Disadvantages: Speed fixed to line frequency. Reliability of single phase induction motors is lower than 3 phase or PM motors.
Three phase induction motor and VFD
The industrial three phase induction motor is the most reliable and cost effective electric motor ever produced. Unlike the gizmo in a single phase induction motor, a three phase induction motor has little more than steel, iron, and copper. There are no capacitors, contactors, or permanent magnets, all of which are components which can be subject to decay. Induction motors are asynchronous machines, so there is no need for a rotor position sensor. Three phase motors are manufactured to industry standards (NEMA or ISO) and the VFD motor drivers can be easily configured to use any three phase motor.
The speed range available with this combination depends largely on the type of VFD. The low cost VFDs use a design referred to as Volts to Hertz, or V/F (F stands for frequency). This sort of VFD will provide a speed range of about 10:1, with the highest speed being about 10 times the lowest speed. The torque falls off dramatically on each end, so the effective speed range is more like 8:1 since there's no point in going slow or fast if you cannot deliver the torque necessary to cut.
A large step up in performance comes from a sensorless vector VFD. Unlike the V/F type of drive, the vector technology provides sophisticated algorithms to control current, voltage, and frequency automatically. They can adjust as needed while the load changes. With better torque at both high and low speeds, the effective speed range can be 25:1. Beware of suppliers who advertise higher speed ratios (ratio of highest to lowest speed). Any vector drive can make a motor spin at a very slow speed but there is no effective torque if the low speed is taken too low. The need for low speed on a mill is associated with things like drilling large holes in steel or tapping with large taps. Generally speaking these are operations that require significant torque. It's easy to set the minimum speed exceptionally low and looks good on a specification sheet, but it's misleading if you cannot do effective work at the low speeds.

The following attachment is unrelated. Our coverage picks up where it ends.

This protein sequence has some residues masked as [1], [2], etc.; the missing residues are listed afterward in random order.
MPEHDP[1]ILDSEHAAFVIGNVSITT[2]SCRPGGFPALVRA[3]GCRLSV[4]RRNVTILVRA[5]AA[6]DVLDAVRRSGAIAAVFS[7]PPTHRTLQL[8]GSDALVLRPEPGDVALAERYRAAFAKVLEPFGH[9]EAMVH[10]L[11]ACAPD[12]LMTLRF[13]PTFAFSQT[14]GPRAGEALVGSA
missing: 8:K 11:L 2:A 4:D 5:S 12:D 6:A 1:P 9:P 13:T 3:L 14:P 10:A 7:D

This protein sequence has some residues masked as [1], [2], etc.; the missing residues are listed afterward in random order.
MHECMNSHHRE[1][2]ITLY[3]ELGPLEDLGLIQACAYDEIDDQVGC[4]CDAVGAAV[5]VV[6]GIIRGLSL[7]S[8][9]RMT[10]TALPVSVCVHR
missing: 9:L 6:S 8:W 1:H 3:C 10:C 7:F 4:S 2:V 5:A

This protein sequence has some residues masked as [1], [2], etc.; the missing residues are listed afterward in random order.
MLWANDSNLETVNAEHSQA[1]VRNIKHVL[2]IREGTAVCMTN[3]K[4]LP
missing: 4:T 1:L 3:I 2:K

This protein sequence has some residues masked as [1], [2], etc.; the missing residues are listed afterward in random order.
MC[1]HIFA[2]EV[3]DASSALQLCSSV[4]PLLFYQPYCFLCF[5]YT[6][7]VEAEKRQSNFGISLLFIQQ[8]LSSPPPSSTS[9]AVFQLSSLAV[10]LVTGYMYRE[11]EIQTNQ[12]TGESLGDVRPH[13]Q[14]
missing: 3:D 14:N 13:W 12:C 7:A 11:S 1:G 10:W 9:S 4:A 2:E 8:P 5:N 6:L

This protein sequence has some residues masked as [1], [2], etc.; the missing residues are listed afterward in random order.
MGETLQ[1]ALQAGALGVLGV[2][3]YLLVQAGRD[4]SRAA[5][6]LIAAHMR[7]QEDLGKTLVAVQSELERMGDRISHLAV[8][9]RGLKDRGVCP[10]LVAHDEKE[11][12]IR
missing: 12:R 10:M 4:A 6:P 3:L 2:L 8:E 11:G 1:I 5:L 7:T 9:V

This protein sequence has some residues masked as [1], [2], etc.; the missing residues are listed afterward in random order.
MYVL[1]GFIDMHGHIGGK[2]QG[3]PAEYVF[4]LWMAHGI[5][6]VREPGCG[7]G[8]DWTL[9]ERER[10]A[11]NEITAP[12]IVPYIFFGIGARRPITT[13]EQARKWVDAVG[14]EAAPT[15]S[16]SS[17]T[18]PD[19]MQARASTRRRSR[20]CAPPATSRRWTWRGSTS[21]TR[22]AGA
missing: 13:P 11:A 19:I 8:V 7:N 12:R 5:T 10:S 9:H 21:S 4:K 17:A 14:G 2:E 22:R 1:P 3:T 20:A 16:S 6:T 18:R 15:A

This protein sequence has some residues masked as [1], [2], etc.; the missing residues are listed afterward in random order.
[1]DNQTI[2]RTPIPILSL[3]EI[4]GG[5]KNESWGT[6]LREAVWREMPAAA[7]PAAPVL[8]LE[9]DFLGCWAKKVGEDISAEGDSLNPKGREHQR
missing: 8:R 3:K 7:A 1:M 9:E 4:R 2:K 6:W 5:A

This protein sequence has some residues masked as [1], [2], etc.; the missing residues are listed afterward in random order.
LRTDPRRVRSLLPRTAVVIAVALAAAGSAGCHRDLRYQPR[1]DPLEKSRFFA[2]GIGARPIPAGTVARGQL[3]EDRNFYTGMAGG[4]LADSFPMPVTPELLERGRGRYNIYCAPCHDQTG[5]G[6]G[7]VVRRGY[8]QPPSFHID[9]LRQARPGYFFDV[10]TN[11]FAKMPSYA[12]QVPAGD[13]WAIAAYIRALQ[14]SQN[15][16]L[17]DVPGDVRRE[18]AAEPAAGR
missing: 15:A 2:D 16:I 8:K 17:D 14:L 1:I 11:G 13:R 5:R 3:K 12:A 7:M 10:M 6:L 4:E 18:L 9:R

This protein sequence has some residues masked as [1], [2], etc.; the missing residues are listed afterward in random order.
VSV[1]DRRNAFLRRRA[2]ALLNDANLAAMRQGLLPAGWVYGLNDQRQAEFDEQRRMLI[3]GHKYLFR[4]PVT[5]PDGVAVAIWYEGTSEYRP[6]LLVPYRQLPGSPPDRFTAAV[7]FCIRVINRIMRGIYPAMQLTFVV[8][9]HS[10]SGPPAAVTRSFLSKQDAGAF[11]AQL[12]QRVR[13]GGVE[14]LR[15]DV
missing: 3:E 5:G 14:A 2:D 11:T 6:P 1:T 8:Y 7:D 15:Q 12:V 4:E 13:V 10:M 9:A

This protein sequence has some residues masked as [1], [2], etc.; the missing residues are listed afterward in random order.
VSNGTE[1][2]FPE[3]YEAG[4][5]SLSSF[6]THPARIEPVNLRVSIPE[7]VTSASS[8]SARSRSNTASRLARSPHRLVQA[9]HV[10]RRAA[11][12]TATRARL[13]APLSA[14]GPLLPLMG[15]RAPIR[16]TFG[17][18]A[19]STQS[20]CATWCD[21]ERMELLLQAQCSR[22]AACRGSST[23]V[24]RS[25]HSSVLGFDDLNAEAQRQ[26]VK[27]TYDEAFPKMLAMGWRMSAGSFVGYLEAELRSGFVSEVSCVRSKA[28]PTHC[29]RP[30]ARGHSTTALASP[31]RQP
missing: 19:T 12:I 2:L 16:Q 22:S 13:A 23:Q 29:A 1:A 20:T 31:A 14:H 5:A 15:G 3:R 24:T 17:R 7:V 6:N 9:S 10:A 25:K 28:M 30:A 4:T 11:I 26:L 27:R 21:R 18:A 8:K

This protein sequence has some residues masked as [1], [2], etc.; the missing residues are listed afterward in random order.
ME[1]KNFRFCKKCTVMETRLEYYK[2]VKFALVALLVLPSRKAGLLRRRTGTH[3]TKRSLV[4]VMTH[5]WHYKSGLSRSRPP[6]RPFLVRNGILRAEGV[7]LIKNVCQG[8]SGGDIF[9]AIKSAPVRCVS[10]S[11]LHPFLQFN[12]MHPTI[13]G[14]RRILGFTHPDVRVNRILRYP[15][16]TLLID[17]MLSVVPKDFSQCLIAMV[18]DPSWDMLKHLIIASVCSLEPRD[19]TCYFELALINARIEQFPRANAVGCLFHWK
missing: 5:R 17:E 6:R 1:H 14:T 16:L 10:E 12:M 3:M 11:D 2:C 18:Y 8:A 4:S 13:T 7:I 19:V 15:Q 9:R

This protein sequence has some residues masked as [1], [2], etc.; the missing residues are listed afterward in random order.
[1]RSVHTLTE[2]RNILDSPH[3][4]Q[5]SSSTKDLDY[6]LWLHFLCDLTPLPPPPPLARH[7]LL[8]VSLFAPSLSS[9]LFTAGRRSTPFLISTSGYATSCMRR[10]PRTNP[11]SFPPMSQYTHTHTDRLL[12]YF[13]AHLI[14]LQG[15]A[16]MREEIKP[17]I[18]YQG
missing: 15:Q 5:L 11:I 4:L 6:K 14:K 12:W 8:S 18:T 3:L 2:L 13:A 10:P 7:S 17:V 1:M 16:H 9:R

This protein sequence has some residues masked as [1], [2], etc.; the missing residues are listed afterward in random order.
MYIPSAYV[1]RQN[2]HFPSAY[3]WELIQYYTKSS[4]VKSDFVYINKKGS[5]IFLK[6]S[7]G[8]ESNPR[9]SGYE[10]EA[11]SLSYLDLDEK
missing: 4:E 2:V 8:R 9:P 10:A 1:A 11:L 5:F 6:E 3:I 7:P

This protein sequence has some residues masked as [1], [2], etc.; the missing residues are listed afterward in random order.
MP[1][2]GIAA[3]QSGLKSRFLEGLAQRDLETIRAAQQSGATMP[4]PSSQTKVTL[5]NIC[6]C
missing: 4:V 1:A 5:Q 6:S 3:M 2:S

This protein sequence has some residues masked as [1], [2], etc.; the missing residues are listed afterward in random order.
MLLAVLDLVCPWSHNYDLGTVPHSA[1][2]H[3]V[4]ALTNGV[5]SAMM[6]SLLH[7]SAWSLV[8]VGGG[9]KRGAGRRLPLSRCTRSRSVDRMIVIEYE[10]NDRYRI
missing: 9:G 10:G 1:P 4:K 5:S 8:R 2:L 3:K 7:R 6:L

Induction motors are rated for power at synchronous speed, which means 60 Hz. In general terms, they act as constant horsepower devices above synchronous speed, all the way up to the back EMF limit, where torque falls off rapidly. Below synchronous speed they at as constant torque devices, not constant horsepower devices. This characteristic can be improved a bit with proper tuning on a vector drive. The general nature of the speed/power profile is shown in the chart below. This shows the wide power band that is one of the finer attributes of an induction motor when used with a vector drive. In the Tormach mill, we limit the maximum speed to the point where we're just beginning to feel the back EMF limitations, around 90% on the graph below. In our applications synchronous speed is around 45% speed, where you see the corner between constant torque (left of 45%) and constant power (right of 45% speed).
Tormach mills use a premium grade 3 phase induction motor and a sensorless vector VFD. Our VFD supplier is Control Techniques, a division of Emerson. Emerson is a world class supplier, manufacturing VFDs from 0.37kW to 1.9 MW (0.5 hp to 2500 hp). Development of our digital spindle drive is documented here. We've enhanced performance considerably through a process of tuning and performance testing, working closely with the Emerson factory engineers over a 3 month period. Emerson wrote an article about the development for Machine Design magazine.
Advantages: Very reliably system with a well established track record. Because these systems are built to widely industry standards there is no risk of obsolescence. Excellent speed stability, wide speed ratios, and a wide power band are available if vector type drive is used.
Disadvantages: Although most drives have auto tune features, tuning to achieve peak performance requires engineering expertise.
Permanent Magnet Brushless DC Motor and Drive
Brushless DC (BLDC) motors are synchronous machines which use a Hall effect position sensor to provide timing for coil commutation. Similar to AC induction motors, they have solid state rotors. Where the rotor of an induction motor is iron and copper, the rotor of a brushless motor contains permanent magnets. Under high current and stall conditions, they can be subject to demagnetization, but in practice this rarely happens. BLDC motors are generally long lived and robust devices, although certain Chinese manufactured models have been subject to higher failure rates due to high temperatures from a combination of insufficient cooling combined with hysteresis heating of the stator coils. When they run cool they tend to work fine.
There are few industrial standards applied to PM motors and drives. They are most commonly made as 3 pole stators, but the coils can be wound for any voltage a designer might select. The angular position and interface to the Hall effect sensor must be consistent between the motor and drive. The net result of this is that the motors and drives are usually specified as a set, frequently from the same manufacturer. They are manufactured by dozens of small Asian and a few domestic companies. None of the mainstream VFD or servo manufacturers (Rockwell, Control Techniques, Yaskawa, etc) supply BLDC motor drives, but they have become common in embedded applications such as treadmills and washing machines. The consequence of this is that the end user is dependent on the machine integrator to provide future support for the motor and drive. If the drive or motor dies, there is little chance that an end user can source equivalent components other than through the machine integrator.